PINEHURST, N.C. — The second annual LPGA Q-Series presented by Blue Cross and Blue Shield of North Carolina returns to Pinehurst Resort from Oct. 23-Nov. 2, highlighted by a 98-player field preparing for a 144-hole cumulative stroke play format in the Sandhills Region of North Carolina.
Individuals will compete in a total of eight rounds over two, four-day segments with the top-45 finishers and ties receiving Category 14 membership on the LPGA Tour Priority List for 2020. Competitors outside top-20 also earn Category C status on the Epson Tour. A cut to the top-80 and ties is set after the sixth round and the unofficial purse of $150,000 will be distributed at the event’s completion.
During week one of Q-Series from Oct. 23-26, the first four rounds will be contested on the George and Tom Fazio-designed Pinehurst Course No. 6. The second week of play moves to Jack Nicklaus-designed Pinehurst Course No. 9 for the last four rounds from Oct. 30-Nov. 2.
“It all comes down to Q-Series as the final stop in the Q-School process to determine LPGA and Epson Tour status for 2020,” said Heather Daly-Donofrio, Chief Operations Officer of the LPGA Tour. “There’s a handful of players who started at Stage I and worked their way here. There’s also a number that earned automatic exemption to Pinehurst Resort based on their performance on either Tour during the season or how they are positioned in the Rolex Women’s World Golf Rankings. Regardless, it is going to be a fun and challenging two weeks of golf with many dreams coming true at the end.”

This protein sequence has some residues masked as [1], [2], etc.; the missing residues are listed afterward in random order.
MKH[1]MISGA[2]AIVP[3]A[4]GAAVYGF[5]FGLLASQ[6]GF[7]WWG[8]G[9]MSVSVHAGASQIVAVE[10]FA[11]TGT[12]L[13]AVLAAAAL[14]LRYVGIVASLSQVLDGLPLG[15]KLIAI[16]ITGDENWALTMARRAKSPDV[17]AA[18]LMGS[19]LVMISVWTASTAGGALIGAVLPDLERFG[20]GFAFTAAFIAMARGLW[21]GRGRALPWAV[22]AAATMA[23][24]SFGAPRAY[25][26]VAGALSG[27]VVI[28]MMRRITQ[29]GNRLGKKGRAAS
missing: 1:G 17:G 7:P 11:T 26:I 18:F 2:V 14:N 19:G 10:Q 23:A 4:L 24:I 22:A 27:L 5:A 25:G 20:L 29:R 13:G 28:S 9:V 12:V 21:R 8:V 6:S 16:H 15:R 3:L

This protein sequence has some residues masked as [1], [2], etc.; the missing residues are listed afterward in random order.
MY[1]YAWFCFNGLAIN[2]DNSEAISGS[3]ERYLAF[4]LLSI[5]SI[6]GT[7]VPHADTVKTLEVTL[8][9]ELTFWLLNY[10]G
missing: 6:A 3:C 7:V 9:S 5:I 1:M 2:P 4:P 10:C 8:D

A long and rich history of women’s golf echoes through the hallowed forests of Pinehurst. It has hosted the Women’s North & South amateur since 1903 with past champions including legends such as Louise Suggs, Estelle Lawson Page and Peggy Kirk Bell, as well as more recent LPGA major winners Yani Tseng, Brittany Lang, Morgan Pressel and Danielle Kang. As for the inaugural Q-Series, Jeongeun Lee 6 claimed medalist honors and went on to become a Rolex First-Time winner at the 2019 U.S. Women’s Open.
Hoping to follow their footsteps is 37 players who finished from No. 101-150 on the current-year LPGA official money list and 22 from No. 11-35 on the Epson Tour official money list. One member from the top-75 of the Rolex Women’s World Golf Rankings also earned exemption into Q-Series, while 38 players who advanced from Stage II of the LPGA Qualifying Tournament round out the field